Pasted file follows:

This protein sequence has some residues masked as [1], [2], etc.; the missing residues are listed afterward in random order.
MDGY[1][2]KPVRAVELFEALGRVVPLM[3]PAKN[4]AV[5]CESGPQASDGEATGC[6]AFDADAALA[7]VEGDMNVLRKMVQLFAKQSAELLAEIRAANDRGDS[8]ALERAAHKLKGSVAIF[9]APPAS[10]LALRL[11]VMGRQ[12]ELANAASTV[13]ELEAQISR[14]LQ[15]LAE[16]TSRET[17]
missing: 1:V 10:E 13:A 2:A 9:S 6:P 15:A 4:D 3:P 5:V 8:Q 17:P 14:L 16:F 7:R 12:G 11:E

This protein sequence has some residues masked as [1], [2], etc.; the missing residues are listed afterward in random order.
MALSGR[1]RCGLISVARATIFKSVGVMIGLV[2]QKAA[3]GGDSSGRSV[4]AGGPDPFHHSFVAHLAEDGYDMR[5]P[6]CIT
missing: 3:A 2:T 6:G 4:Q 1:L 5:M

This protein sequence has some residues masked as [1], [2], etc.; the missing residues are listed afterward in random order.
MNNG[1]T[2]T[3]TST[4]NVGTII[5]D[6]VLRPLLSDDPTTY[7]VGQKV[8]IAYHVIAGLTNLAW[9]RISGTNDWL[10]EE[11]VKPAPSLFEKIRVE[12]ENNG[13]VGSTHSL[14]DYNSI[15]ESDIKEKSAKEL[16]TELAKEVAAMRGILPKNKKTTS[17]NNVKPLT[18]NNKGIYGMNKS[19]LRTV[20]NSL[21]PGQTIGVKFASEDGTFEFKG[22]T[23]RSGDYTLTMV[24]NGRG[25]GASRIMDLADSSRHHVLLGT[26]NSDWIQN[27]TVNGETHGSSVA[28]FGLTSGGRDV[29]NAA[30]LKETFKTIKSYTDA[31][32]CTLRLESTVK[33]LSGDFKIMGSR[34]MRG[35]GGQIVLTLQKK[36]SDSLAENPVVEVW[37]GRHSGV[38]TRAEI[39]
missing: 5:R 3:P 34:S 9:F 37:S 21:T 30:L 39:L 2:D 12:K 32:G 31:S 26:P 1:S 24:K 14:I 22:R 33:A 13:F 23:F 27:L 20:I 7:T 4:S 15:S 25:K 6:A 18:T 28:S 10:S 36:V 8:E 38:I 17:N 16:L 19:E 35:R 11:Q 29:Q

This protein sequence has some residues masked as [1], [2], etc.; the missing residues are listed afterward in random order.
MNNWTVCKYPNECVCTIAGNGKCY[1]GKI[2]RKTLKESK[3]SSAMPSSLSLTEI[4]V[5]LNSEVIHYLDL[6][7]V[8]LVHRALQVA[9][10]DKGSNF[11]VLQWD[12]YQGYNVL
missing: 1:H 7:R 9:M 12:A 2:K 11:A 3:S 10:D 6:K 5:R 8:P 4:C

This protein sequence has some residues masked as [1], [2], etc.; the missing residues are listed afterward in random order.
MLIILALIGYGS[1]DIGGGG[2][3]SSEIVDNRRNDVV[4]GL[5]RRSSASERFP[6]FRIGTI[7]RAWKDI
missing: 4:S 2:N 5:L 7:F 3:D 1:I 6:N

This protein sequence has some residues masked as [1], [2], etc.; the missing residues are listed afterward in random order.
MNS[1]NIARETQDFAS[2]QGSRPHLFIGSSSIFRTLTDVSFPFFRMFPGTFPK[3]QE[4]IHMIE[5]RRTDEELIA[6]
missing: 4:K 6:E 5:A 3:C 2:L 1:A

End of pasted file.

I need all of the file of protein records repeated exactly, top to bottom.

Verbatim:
This protein sequence has some residues masked as [1], [2], etc.; the missing residues are listed afterward in random order.
MDGY[1][2]KPVRAVELFEALGRVVPLM[3]PAKN[4]AV[5]CESGPQASDGEATGC[6]AFDADAALA[7]VEGDMNVLRKMVQLFAKQSAELLAEIRAANDRGDS[8]ALERAAHKLKGSVAIF[9]APPAS[10]LALRL[11]VMGRQ[12]ELANAASTV[13]ELEAQISR[14]LQ[15]LAE[16]TSRET[17]
missing: 1:V 10:E 13:A 2:A 9:S 6:P 15:A 4:D 3:P 5:V 8:Q 17:P 14:L 16:F 7:R 12:G 11:E

This protein sequence has some residues masked as [1], [2], etc.; the missing residues are listed afterward in random order.
MALSGR[1]RCGLISVARATIFKSVGVMIGLV[2]QKAA[3]GGDSSGRSV[4]AGGPDPFHHSFVAHLAEDGYDMR[5]P[6]CIT
missing: 3:A 2:T 6:G 4:Q 1:L 5:M

This protein sequence has some residues masked as [1], [2], etc.; the missing residues are listed afterward in random order.
MNNG[1]T[2]T[3]TST[4]NVGTII[5]D[6]VLRPLLSDDPTTY[7]VGQKV[8]IAYHVIAGLTNLAW[9]RISGTNDWL[10]EE[11]VKPAPSLFEKIRVE[12]ENNG[13]VGSTHSL[14]DYNSI[15]ESDIKEKSAKEL[16]TELAKEVAAMRGILPKNKKTTS[17]NNVKPLT[18]NNKGIYGMNKS[19]LRTV[20]NSL[21]PGQTIGVKFASEDGTFEFKG[22]T[23]RSGDYTLTMV[24]NGRG[25]GASRIMDLADSSRHHVLLGT[26]NSDWIQN[27]TVNGETHGSSVA[28]FGLTSGGRDV[29]NAA[30]LKETFKTIKSYTDA[31][32]CTLRLESTVK[33]LSGDFKIMGSR[34]MRG[35]GGQIVLTLQKK[36]SDSLAENPVVEVW[37]GRHSGV[38]TRAEI[39]
missing: 5:R 3:P 34:S 9:F 37:S 21:T 30:L 39:L 2:D 12:K 32:G 31:S 26:P 1:S 24:K 14:I 22:R 33:A 13:F 23:F 27:L 20:I 7:T 4:S 15:S 25:K 6:A 18:T 28:S 10:S 36:V 8:E 38:I 17:N 16:L 19:E 35:R 11:Q 29:Q

This protein sequence has some residues masked as [1], [2], etc.; the missing residues are listed afterward in random order.
MNNWTVCKYPNECVCTIAGNGKCY[1]GKI[2]RKTLKESK[3]SSAMPSSLSLTEI[4]V[5]LNSEVIHYLDL[6][7]V[8]LVHRALQVA[9][10]DKGSNF[11]VLQWD[12]YQGYNVL
missing: 1:H 7:R 9:M 12:A 2:K 11:A 3:S 10:D 6:K 5:R 8:P 4:C

This protein sequence has some residues masked as [1], [2], etc.; the missing residues are listed afterward in random order.
MLIILALIGYGS[1]DIGGGG[2][3]SSEIVDNRRNDVV[4]GL[5]RRSSASERFP[6]FRIGTI[7]RAWKDI
missing: 4:S 2:N 5:L 7:F 3:D 1:I 6:N

This protein sequence has some residues masked as [1], [2], etc.; the missing residues are listed afterward in random order.
MNS[1]NIARETQDFAS[2]QGSRPHLFIGSSSIFRTLTDVSFPFFRMFPGTFPK[3]QE[4]IHMIE[5]RRTDEELIA[6]
missing: 4:K 6:E 5:A 3:C 2:L 1:A